During an interview last week with the team behind edX’s Greek Hero class (which will air a week from Friday), I had to sheepishly admit that discussion boards were the element of my MOOC classes to which I’ve dedicated the least time.
For the people managing those discussions, the chance to see input from hundreds or even thousands of students (much of it extremely original and insightful) makes the boards and important (and extremely satisfying) component of the course. But for those of us that hoped the boards would provide an adequate substitute for one of the key components of a traditional classroom experience (regular exchanges with fellow students), discussion forums are a decidedly mixed bag.
I’ve commented before on the consequence of my just-completed Justice class requiring responses to two prompts per week: dozens or even hundreds of new comments flowing into the boards on an almost hourly basis. Which meant that even when I wrote something I was proud of, or commented on someone else’s interesting or provocative posting, by the time I returned to see if a conversation had ensued, whatever I’d posted or replied to had gotten buried in pages upon pages of more recent material.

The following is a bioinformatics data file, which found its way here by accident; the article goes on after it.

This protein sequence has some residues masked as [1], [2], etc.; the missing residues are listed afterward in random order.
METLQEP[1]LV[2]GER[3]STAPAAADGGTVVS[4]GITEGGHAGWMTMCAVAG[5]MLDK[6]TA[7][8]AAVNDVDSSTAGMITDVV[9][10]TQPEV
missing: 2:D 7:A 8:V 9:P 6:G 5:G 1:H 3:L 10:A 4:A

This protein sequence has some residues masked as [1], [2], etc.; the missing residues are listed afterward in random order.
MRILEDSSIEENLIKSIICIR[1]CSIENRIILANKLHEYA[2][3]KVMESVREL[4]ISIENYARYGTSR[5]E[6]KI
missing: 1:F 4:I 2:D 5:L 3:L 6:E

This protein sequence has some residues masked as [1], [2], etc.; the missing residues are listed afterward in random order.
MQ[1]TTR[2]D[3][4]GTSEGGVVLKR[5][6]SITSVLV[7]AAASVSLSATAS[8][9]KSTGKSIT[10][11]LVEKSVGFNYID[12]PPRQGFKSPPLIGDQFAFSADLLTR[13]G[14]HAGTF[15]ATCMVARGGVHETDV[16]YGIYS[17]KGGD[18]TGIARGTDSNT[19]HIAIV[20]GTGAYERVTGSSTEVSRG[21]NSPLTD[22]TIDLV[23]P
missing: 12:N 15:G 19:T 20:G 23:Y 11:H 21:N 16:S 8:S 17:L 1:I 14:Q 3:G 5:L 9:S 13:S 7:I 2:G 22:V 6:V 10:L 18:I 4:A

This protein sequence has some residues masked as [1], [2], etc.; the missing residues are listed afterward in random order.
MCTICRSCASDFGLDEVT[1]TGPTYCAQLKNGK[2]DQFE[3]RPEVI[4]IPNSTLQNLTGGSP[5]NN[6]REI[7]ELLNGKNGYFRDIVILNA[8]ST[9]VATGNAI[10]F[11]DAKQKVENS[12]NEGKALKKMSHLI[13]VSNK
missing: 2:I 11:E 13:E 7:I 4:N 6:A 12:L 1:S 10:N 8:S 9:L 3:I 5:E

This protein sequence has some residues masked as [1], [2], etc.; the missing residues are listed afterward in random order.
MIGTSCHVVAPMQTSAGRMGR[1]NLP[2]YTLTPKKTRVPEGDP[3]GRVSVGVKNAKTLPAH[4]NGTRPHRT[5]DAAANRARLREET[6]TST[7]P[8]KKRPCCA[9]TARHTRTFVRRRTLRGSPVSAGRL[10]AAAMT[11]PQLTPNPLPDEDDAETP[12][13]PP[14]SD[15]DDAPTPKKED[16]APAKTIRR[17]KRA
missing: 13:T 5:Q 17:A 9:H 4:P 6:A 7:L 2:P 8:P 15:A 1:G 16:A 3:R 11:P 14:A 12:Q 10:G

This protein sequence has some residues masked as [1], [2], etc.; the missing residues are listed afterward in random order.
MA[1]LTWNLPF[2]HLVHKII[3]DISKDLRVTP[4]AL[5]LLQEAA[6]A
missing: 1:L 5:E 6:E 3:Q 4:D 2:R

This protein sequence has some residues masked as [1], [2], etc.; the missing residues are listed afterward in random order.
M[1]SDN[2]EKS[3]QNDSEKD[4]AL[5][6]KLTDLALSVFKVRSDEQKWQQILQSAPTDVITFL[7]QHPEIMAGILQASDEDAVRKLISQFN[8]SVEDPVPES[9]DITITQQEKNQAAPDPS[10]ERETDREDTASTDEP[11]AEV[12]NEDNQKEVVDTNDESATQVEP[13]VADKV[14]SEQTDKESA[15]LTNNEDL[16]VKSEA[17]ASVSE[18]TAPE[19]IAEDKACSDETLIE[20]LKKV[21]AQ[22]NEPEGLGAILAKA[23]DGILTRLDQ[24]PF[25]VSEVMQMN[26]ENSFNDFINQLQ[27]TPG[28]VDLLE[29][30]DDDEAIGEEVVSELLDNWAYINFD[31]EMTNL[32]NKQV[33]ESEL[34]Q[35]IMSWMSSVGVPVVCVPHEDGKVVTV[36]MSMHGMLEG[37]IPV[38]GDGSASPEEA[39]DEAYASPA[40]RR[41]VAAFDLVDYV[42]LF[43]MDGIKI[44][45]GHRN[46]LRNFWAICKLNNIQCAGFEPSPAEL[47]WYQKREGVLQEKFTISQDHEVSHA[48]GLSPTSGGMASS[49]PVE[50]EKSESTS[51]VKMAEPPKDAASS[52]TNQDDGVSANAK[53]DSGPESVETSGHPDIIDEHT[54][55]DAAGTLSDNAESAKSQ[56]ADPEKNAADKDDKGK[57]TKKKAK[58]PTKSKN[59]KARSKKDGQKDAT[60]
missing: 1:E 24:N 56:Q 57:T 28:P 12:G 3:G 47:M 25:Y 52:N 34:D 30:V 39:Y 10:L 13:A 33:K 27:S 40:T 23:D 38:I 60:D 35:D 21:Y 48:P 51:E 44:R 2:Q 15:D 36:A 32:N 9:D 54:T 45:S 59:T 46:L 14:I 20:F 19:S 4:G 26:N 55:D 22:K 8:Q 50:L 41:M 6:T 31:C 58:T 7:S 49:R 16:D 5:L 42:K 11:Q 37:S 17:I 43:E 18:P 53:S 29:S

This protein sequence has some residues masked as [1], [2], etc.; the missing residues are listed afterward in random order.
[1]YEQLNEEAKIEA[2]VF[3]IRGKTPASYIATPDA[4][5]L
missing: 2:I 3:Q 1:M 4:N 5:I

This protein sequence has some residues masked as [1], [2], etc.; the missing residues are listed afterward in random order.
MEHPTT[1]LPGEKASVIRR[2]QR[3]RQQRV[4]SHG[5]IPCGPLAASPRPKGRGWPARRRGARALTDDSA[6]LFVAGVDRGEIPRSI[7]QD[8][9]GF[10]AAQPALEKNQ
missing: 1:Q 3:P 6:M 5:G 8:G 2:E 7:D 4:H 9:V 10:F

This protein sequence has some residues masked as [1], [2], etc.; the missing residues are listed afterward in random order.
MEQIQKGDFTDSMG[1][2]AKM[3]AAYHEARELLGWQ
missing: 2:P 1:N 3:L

The consequence of these numbers is that the vast bulk of comments submitted to a discussion board have zero responses, meaning they are part of monologue rather than dialog. And while I chose to treat prompted questions as an assignment to be taken seriously (which meant writing the equivalent of a one-page paper or the type of provocative rejoinder I would have used to mix things up in a live class), so far online discussions have not provided the kind of community I would like to have (especially in an ethics class like Justice where exchanging ideas should be a cornerstone of the learning experience).
All that said, I may have given up on discussion a bit too early (or chosen to push it aside when my courseload got too heavy). But now that my sophomore year is coming to a close with the number of classes that have active discussion boards dwindling to just a few, I’ve decided to give the forums another try, committing to dedicate at least 30-60 minutes a day to this element of my courses.
I also have a new course starting next week (Coursera’s English Common Law) which I’d like to use as an experiment to see if participating in active discussions throughout a class can provide the type of connection to a learning community I’ve not gotten so far.
My suspicion is that creating a genuine cohort of fellow learners that could simulate the type of interaction you would get in a well-managed live discussion group will require going outside discussion board systems built-in MOOCs that are designed to manage input by thousands of people with differing interests and varying degrees of commitment to a class.
But as the experimentalists among us might say: there’s only one way to find out.